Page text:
[Watch] Inspectors General in House Hearing – Obstruction Comes From the Top

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Reacting to a letter of complaint from 47 inspectors general, the House Oversight and Reform Committee held hearings on Wednesday to investigate charges that federal agencies routinely practice obstructionism in their dealings with those who are charged with their oversight. IG’s in the hearing spoke of particular difficulties with the Peace Corps, Justice Department, EPA and Chemical Safety and Hazard Investigation Board.

Three IG’s testified that rather than receiving documents they often receive excuses and denials, and that their investigations are needlessly delayed as a result.

While the White House contends that their agencies have an overall good working relationship with those their auditors, OMB Director Shaun Donovan provided written assurance that it will be made clear to all that it is their responsibility to provide the requested information to auditors.

The law compelling cooperation is clear, the IG’s stated, but the frequently run into conflicts, with other laws providing the necessary cover for delays by the agencies.

Arthur Elkins, the IG for both the EPA and the Chemical Safety and Hazard Investigation Board, said, “The act, as written, is quite strong and quite clear. It provides access to all agency information and all agency employees. There are no exceptions.”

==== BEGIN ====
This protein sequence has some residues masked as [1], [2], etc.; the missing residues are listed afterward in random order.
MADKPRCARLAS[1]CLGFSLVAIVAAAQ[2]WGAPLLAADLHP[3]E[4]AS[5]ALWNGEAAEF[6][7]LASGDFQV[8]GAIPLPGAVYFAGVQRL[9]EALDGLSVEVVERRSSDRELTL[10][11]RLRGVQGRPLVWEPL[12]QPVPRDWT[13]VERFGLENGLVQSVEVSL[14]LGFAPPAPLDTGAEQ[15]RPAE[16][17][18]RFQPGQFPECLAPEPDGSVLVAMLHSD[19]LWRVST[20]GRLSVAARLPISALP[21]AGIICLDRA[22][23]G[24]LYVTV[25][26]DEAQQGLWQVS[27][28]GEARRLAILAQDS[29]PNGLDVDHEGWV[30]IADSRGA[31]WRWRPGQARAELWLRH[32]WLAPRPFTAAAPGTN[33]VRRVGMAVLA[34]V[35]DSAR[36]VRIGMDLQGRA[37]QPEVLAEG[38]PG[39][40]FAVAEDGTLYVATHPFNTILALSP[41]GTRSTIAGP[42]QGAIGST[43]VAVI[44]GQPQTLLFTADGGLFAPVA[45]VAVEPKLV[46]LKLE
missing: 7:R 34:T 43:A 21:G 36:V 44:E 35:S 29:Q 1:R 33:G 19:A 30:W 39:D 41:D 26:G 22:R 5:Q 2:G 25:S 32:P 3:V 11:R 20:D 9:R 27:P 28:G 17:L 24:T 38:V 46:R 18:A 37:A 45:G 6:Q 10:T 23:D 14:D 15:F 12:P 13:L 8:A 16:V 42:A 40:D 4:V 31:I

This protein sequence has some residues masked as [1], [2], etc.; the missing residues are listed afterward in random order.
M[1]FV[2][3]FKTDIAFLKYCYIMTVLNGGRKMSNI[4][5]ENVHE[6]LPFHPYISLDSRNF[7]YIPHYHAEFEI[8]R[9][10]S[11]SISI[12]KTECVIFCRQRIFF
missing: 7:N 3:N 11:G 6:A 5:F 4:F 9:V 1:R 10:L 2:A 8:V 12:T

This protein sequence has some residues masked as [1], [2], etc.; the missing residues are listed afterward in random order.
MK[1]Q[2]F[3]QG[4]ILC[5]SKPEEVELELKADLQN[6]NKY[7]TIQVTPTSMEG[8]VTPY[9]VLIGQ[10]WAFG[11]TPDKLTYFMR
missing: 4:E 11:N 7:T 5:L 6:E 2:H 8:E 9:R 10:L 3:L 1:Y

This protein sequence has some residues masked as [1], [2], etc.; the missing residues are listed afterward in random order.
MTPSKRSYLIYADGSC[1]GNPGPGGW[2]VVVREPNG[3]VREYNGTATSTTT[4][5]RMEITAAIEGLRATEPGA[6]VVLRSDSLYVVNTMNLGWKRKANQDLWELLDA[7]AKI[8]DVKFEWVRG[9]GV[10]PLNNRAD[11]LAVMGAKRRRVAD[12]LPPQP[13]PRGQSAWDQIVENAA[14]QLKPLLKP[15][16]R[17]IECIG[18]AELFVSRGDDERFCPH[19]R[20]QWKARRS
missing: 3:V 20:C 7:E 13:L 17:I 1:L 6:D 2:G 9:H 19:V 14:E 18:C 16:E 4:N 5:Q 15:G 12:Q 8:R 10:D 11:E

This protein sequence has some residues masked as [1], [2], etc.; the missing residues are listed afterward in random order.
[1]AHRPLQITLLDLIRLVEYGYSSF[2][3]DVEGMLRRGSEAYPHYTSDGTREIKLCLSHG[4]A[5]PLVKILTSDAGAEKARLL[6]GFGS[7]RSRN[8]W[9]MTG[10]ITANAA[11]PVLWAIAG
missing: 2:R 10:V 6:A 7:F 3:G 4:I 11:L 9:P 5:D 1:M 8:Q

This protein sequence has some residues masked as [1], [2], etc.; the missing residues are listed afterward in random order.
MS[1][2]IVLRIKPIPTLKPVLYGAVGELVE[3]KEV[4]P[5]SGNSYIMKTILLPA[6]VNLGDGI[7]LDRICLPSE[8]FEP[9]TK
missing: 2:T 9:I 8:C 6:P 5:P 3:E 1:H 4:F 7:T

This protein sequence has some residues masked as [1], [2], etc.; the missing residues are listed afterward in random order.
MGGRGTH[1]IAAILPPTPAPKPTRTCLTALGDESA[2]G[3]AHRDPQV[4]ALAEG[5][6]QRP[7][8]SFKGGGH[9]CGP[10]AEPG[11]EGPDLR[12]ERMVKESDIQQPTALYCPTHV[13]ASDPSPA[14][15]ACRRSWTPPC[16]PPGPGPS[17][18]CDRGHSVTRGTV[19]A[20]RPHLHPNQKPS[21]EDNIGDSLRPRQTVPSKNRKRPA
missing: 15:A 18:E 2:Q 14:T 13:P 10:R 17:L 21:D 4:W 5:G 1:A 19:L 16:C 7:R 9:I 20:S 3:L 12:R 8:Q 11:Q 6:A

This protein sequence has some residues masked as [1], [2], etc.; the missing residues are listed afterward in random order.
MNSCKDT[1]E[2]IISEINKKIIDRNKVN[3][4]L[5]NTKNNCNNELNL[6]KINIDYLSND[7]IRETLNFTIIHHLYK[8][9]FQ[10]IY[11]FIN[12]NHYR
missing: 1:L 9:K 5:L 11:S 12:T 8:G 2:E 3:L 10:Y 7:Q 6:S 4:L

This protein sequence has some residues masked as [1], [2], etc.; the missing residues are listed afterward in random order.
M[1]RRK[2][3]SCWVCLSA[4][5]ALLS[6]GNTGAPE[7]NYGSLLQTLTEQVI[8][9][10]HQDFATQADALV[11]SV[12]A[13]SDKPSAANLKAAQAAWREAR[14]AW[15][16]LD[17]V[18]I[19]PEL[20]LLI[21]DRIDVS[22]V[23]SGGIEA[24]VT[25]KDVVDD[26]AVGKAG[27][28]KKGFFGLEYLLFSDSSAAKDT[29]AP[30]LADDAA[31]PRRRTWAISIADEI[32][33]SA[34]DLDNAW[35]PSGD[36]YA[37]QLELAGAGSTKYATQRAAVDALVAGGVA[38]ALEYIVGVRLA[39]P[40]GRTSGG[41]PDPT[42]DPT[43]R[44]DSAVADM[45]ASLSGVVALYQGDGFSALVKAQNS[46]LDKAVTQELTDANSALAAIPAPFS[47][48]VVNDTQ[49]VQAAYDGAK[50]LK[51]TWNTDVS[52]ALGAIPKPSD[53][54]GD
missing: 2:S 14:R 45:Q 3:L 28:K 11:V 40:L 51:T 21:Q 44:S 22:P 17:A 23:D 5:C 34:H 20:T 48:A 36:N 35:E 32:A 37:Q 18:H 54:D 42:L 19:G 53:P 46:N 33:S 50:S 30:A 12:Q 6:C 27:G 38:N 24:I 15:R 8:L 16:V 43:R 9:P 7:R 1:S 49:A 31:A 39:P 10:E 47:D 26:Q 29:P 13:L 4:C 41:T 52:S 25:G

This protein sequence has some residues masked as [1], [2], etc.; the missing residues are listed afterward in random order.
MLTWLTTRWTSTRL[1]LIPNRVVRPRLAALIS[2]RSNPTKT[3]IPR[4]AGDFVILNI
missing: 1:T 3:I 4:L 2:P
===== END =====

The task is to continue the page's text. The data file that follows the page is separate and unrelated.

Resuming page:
The problem, he said, is that “The IG Act hinges on the cooperation of an agency with its IG. If there is not prompt and complete cooperation, the work of the OIG is stifled.”

He cautioned lawmakers not to change the law, just require compliance and enforcement, adding “all means all.”

Numerous examples of delay tactics and partial compliance were offered in the hearings by the IGs as were proclamations of compliance by the government.

One thing is certain, the IGs would not have sent the letter which prompted the hearings, a rare and serious step, if they didn’t feel their ability to fulfill their responsibilities was being severely hampered.

Inspector General Elkins describes the obstructionism, as he called it, “issues relative to access” starting at the top, meaning the White House. He says that when there is a clear message from the top to provide access it is granted, absent that message, there is obstruction.

Elkins adds, “To answer your question directly, it starts at the top; clear message from the top, what the expectations are, that’s the way the rest of the troops will march.

Rick Wells is a conservative author who recognizes that our nation, our Constitution and our traditions are under a full scale assault from multiple threats. Please “Like” him on Facebook, “Follow” him on Twitter or visit www.rickwells.us


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